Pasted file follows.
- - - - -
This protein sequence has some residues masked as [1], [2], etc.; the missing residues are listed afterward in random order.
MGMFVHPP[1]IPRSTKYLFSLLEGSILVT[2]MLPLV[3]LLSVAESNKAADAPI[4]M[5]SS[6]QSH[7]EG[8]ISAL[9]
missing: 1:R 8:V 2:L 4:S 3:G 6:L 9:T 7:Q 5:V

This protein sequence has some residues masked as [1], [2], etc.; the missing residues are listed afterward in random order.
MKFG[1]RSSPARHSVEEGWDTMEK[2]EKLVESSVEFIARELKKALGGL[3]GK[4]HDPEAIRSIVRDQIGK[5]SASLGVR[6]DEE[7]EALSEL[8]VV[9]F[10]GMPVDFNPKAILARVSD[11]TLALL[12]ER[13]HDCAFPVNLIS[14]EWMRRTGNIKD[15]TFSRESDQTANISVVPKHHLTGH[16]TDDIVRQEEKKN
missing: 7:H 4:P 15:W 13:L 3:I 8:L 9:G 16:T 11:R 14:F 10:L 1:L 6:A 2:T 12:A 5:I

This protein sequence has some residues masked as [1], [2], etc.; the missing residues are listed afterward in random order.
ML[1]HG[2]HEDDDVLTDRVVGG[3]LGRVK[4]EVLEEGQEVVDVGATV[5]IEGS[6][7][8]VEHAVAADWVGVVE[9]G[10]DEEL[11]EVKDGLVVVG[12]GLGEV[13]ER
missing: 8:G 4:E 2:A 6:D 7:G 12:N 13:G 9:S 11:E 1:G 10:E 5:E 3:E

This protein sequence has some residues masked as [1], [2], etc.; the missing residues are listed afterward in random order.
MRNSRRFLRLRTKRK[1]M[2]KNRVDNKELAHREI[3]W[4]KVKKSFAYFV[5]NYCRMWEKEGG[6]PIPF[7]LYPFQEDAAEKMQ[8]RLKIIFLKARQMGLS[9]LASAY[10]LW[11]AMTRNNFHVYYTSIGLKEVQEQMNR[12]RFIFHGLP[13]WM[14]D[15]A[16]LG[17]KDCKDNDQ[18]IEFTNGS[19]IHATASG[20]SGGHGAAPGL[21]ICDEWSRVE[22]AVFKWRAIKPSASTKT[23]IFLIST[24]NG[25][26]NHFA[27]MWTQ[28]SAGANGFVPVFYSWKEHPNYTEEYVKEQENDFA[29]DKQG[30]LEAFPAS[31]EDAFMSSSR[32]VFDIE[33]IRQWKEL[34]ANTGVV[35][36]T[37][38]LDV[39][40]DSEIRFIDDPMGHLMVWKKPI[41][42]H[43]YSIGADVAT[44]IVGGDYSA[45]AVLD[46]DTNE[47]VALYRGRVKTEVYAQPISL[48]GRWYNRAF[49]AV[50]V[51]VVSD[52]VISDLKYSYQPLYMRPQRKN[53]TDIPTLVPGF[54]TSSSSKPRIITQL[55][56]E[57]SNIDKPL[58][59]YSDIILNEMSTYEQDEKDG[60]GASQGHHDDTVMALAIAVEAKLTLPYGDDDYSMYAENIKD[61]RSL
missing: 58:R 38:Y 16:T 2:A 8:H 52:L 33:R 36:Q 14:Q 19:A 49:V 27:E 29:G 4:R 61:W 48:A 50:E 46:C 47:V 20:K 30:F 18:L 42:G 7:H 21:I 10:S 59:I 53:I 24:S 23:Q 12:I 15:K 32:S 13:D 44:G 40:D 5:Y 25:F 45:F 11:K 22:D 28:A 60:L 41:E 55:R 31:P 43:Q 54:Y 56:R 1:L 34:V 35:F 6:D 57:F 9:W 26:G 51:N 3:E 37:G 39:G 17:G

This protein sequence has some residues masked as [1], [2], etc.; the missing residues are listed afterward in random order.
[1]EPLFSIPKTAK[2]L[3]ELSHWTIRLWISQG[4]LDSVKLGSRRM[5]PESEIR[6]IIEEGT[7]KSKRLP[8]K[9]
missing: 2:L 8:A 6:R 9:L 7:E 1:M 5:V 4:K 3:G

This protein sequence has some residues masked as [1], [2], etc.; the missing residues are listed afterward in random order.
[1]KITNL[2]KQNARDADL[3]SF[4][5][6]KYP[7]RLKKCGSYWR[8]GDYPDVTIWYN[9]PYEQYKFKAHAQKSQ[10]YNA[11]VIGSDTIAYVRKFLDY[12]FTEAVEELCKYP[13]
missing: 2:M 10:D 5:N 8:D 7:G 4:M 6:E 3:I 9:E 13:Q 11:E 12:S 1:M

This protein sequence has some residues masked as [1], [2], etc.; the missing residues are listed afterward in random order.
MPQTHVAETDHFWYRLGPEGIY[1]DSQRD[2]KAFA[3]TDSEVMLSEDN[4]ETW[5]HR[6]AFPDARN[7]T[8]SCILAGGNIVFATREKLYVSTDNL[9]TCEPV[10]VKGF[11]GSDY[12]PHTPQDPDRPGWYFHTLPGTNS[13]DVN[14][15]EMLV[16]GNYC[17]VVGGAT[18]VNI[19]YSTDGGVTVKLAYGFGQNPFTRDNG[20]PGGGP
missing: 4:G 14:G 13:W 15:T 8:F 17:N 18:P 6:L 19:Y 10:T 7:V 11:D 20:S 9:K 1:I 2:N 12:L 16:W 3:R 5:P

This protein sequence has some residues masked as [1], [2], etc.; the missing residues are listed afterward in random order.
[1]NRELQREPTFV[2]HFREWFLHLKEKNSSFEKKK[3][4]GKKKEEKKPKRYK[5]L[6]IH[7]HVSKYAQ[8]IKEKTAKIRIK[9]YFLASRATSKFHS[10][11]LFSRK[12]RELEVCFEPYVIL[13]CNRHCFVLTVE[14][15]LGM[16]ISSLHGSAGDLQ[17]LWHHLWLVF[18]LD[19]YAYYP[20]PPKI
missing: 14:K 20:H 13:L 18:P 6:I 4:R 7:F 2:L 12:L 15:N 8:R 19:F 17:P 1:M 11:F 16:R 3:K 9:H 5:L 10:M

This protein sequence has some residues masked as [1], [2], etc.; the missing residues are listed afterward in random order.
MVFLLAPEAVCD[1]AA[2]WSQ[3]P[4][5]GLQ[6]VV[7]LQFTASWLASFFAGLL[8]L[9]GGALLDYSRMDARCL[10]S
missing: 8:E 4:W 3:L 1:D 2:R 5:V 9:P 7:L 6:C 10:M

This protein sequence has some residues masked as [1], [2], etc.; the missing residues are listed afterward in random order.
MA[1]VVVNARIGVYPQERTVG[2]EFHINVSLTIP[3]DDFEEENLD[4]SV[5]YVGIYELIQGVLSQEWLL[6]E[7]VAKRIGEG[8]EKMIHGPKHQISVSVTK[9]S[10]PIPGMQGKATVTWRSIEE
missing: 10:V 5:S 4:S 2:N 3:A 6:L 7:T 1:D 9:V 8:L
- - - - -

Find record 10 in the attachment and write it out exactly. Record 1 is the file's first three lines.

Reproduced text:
This protein sequence has some residues masked as [1], [2], etc.; the missing residues are listed afterward in random order.
MA[1]VVVNARIGVYPQERTVG[2]EFHINVSLTIP[3]DDFEEENLD[4]SV[5]YVGIYELIQGVLSQEWLL[6]E[7]VAKRIGEG[8]EKMIHGPKHQISVSVTK[9]S[10]PIPGMQGKATVTWRSIEE
missing: 10:V 5:S 4:S 2:N 3:A 6:L 7:T 1:D 9:V 8:L